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A lot of older games use DirectX9 which makes sense, however several modern games such as Sonic Mania, Terraria and Undertale all use DirectX9. Is there some benefit to using an older version of the api?

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The vast majority of game developers today don't deal with graphic APIs like DirectX, OpenGL, Mantle or Vulkan directly. They delegate that to a library or game engine, so they can focus on the fun part (the actual gameplay). This is the case for two of three examples in this question. Terraria is built in XNA. Undertale is built in GameMaker. Only Sonic Mania uses an inhouse engine (which Christian Whitehead developed specifically for Sonic fangames in 2007 and probably didn't make substantial changes to after it worked).

But game engines tend to be a bit behind the newest APIs. That's because modern game engines are extremely complex pieces of software. Transitioning to newer graphics APIs costs a ton of developer hours and can break a lot of things. So they tend to have a more conservative approach to this. This is especially the case with game engines that focus on 2d (like GameMaker Studio, which was used for Undertale). While newer APIs open up a lot of cool new possibilities for 3d graphics, their innovations for classic 2d graphics are pretty much negligible.

And in addition to that, game developers also tend to be a bit behind the latest versions of their game engines. One reason for that is a common mantra in game development: "Never update your engine during a project". The reason is that upgrading to a newer version of a game engine can break a lot of things. Things you wouldn't expect. So unless you have a very good reason to upgrade your game engine version (like a fix for a bug that affects your game or a new feature that would make development measurably easier), you usually try to stick with the version you started the game with.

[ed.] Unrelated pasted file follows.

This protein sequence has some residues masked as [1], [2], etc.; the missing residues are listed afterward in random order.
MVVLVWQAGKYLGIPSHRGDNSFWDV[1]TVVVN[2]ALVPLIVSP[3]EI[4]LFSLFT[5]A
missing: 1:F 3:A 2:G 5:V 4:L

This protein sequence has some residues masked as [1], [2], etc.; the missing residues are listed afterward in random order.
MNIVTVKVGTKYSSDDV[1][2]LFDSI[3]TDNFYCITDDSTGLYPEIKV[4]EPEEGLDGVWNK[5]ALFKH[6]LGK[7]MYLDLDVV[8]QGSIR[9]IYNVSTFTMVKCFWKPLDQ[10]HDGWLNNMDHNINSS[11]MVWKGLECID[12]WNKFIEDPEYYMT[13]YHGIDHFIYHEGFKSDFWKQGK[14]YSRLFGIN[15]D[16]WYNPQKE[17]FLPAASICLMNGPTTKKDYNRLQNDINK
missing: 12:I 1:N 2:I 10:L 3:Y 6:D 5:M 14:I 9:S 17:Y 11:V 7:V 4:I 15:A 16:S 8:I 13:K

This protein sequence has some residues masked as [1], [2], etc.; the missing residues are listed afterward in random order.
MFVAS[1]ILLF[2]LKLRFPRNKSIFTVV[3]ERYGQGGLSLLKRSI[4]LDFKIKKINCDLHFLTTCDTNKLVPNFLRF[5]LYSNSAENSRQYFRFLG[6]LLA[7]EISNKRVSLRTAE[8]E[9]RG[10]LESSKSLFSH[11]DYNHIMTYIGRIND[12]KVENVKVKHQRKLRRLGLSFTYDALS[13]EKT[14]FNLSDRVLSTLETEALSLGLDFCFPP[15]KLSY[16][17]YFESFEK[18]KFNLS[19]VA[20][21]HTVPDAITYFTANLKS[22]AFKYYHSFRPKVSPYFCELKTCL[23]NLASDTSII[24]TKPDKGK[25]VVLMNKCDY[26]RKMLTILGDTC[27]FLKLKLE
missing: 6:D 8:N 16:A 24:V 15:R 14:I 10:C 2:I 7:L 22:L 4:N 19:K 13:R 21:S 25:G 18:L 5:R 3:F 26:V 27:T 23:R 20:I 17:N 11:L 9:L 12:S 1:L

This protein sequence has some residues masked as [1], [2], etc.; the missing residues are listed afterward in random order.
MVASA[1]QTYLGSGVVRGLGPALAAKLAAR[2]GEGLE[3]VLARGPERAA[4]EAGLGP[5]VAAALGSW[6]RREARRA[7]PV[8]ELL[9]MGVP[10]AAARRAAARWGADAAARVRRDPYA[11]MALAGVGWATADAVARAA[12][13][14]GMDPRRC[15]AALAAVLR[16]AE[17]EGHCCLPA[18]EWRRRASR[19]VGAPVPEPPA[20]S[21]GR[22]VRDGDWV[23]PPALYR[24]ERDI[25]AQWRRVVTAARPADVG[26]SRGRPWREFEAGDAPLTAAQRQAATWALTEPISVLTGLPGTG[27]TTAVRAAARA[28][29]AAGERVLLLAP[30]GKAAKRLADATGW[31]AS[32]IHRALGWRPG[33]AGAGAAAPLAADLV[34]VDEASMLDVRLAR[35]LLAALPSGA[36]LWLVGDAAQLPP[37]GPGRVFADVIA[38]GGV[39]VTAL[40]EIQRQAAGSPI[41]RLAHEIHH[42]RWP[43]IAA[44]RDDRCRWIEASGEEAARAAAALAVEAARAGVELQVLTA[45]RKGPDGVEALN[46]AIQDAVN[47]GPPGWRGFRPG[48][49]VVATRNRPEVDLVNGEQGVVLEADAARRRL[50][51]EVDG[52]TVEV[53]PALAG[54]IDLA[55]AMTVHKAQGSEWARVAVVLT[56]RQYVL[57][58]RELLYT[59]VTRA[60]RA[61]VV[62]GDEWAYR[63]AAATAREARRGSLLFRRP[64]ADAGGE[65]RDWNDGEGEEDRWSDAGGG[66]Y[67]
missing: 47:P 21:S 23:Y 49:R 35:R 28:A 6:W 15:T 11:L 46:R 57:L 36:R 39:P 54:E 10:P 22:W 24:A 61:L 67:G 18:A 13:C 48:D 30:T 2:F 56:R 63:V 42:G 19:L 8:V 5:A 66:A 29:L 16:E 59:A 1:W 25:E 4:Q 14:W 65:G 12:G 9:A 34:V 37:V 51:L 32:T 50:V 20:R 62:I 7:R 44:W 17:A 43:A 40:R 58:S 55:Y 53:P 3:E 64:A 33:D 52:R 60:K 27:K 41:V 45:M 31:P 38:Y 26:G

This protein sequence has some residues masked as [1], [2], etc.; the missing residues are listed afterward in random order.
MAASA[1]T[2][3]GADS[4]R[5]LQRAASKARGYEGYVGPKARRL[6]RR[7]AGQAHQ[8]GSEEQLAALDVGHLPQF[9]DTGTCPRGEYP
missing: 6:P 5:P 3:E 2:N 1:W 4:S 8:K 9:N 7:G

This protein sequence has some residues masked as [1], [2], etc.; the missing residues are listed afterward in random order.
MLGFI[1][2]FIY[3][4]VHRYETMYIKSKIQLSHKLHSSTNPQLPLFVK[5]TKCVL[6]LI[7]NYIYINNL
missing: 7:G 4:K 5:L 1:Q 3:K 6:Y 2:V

Another reason is that many games are built upon already created technology for their respective game engines. They might use 3rd party plugins or inhouse systems that only run on older versions of the engine. Replacing or updating those technologies might cause more work than the benefits of upgrading to a newer version of the engine. So they remain stuck with their version of the engine.

Licensing might also be an issue. Some game engines only license a specific major version, and when they release a new major versions, they want people to pay again for switching. RPGMaker is known for this business model. Other game engines might occasionally change their license conditions for newer versions in ways some developers don't agree with, so developers get around those new conditions by not updating. For a recent example, there is speculation that the current Unity version 2023.3 will turn into such an "eternal release", because Unity announced a new "runtime fee" that will be charged per sale/download from the next version on.

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    \$\begingroup\$ This is probably one of the best answers I've seen to a question online. Thank you for going into depth and actually explaining your answer. \$\endgroup\$
    – Auxy
    Commented Jan 2 at 21:50
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    \$\begingroup\$ Likely the developers are just using really old codebases. There was a time when it made sense to use Direct3D 9 even when much newer APIs were available: mainly when "emerging markets" like South Korea, Russian, China, etc. were still using Windows XP. There was also a time when kids were getting 'hand-me-down' systems running Windows XP. That time has long past, and there's no technical value at all to using legacy Direct3D 9 when the minimum supported OS is Windows 7 or later. \$\endgroup\$ Commented Jan 9 at 21:51
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I can't answer this definitively as I don't use DirectX, but two reasons I can think of:

  • support for more (older) systems,

  • if they don't need the new features of later versions, why put in the engineering effort (as long as DirectX9 is still supported by the OS).

There may be other benefits specific to DirectX - other answers will have to address those.

In what I'm guessing is an analogous situation, I'm developing with Vulkan 1.0 rather than the later versions, for those two reasons.

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